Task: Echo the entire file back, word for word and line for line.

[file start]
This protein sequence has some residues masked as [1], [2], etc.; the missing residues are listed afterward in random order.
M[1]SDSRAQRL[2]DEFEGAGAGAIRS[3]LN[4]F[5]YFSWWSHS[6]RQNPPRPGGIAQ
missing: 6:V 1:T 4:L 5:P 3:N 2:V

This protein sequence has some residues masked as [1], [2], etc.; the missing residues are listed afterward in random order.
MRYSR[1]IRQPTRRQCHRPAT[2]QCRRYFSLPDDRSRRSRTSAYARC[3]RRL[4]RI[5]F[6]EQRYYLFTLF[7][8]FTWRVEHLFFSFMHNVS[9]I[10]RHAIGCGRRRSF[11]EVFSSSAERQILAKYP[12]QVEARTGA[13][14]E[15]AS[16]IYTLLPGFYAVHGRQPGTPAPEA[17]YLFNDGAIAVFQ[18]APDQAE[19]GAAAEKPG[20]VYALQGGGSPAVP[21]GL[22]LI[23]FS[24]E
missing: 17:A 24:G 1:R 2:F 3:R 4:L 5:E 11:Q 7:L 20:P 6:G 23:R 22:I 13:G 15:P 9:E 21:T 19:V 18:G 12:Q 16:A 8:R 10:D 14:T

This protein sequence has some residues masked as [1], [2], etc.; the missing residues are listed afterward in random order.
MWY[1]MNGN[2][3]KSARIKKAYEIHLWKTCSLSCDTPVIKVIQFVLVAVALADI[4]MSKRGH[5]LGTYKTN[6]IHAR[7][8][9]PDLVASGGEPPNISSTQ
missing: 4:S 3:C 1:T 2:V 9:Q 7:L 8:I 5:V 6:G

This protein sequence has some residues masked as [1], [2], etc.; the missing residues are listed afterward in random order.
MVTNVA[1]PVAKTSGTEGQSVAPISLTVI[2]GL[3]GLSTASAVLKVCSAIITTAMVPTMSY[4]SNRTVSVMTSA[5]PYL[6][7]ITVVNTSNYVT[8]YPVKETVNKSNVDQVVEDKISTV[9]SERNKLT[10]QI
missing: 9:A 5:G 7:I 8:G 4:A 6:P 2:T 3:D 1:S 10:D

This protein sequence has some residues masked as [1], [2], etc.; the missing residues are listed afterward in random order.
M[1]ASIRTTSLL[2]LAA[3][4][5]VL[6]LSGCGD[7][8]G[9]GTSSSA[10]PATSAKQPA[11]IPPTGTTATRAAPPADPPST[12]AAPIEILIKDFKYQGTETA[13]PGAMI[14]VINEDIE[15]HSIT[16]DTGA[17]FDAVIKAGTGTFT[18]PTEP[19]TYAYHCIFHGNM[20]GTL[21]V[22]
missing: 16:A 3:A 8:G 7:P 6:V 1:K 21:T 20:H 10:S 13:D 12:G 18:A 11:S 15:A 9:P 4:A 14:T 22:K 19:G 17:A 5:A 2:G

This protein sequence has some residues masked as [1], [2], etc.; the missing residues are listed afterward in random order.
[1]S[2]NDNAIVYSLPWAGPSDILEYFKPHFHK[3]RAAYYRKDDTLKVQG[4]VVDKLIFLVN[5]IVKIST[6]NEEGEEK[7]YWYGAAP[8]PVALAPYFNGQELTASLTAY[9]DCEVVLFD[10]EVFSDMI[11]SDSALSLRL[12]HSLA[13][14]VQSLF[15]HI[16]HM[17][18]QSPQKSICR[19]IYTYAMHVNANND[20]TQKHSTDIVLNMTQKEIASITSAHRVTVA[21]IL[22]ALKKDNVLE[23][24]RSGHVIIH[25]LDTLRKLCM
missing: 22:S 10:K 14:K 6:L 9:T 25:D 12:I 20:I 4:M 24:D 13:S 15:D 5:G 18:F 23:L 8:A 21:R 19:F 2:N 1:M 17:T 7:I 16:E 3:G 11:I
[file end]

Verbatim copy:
This protein sequence has some residues masked as [1], [2], etc.; the missing residues are listed afterward in random order.
M[1]SDSRAQRL[2]DEFEGAGAGAIRS[3]LN[4]F[5]YFSWWSHS[6]RQNPPRPGGIAQ
missing: 6:V 1:T 4:L 5:P 3:N 2:V

This protein sequence has some residues masked as [1], [2], etc.; the missing residues are listed afterward in random order.
MRYSR[1]IRQPTRRQCHRPAT[2]QCRRYFSLPDDRSRRSRTSAYARC[3]RRL[4]RI[5]F[6]EQRYYLFTLF[7][8]FTWRVEHLFFSFMHNVS[9]I[10]RHAIGCGRRRSF[11]EVFSSSAERQILAKYP[12]QVEARTGA[13][14]E[15]AS[16]IYTLLPGFYAVHGRQPGTPAPEA[17]YLFNDGAIAVFQ[18]APDQAE[19]GAAAEKPG[20]VYALQGGGSPAVP[21]GL[22]LI[23]FS[24]E
missing: 17:A 24:G 1:R 2:F 3:R 4:L 5:E 11:Q 7:L 20:P 6:G 23:R 22:I 13:G 15:P 9:E 21:T 19:V 18:G 12:Q 16:A 8:R 10:D 14:T

This protein sequence has some residues masked as [1], [2], etc.; the missing residues are listed afterward in random order.
MWY[1]MNGN[2][3]KSARIKKAYEIHLWKTCSLSCDTPVIKVIQFVLVAVALADI[4]MSKRGH[5]LGTYKTN[6]IHAR[7][8][9]PDLVASGGEPPNISSTQ
missing: 4:S 3:C 1:T 2:V 9:Q 7:L 8:I 5:V 6:G

This protein sequence has some residues masked as [1], [2], etc.; the missing residues are listed afterward in random order.
MVTNVA[1]PVAKTSGTEGQSVAPISLTVI[2]GL[3]GLSTASAVLKVCSAIITTAMVPTMSY[4]SNRTVSVMTSA[5]PYL[6][7]ITVVNTSNYVT[8]YPVKETVNKSNVDQVVEDKISTV[9]SERNKLT[10]QI
missing: 9:A 5:G 7:I 8:G 4:A 6:P 2:T 3:D 1:S 10:D

This protein sequence has some residues masked as [1], [2], etc.; the missing residues are listed afterward in random order.
M[1]ASIRTTSLL[2]LAA[3][4][5]VL[6]LSGCGD[7][8]G[9]GTSSSA[10]PATSAKQPA[11]IPPTGTTATRAAPPADPPST[12]AAPIEILIKDFKYQGTETA[13]PGAMI[14]VINEDIE[15]HSIT[16]DTGA[17]FDAVIKAGTGTFT[18]PTEP[19]TYAYHCIFHGNM[20]GTL[21]V[22]
missing: 16:A 3:A 8:G 7:P 6:V 1:K 21:T 20:H 10:S 13:D 12:G 18:A 11:S 15:A 9:P 4:A 14:T 22:K 19:G 17:A 5:A 2:G

This protein sequence has some residues masked as [1], [2], etc.; the missing residues are listed afterward in random order.
[1]S[2]NDNAIVYSLPWAGPSDILEYFKPHFHK[3]RAAYYRKDDTLKVQG[4]VVDKLIFLVN[5]IVKIST[6]NEEGEEK[7]YWYGAAP[8]PVALAPYFNGQELTASLTAY[9]DCEVVLFD[10]EVFSDMI[11]SDSALSLRL[12]HSLA[13][14]VQSLF[15]HI[16]HM[17][18]QSPQKSICR[19]IYTYAMHVNANND[20]TQKHSTDIVLNMTQKEIASITSAHRVTVA[21]IL[22]ALKKDNVLE[23][24]RSGHVIIH[25]LDTLRKLCM
missing: 22:S 10:K 14:K 6:L 9:T 25:D 12:I 20:I 4:M 24:D 13:S 15:D 5:G 18:F 23:L 8:A 21:R 19:F 2:N 1:M 17:T 7:I 16:E 3:G 11:I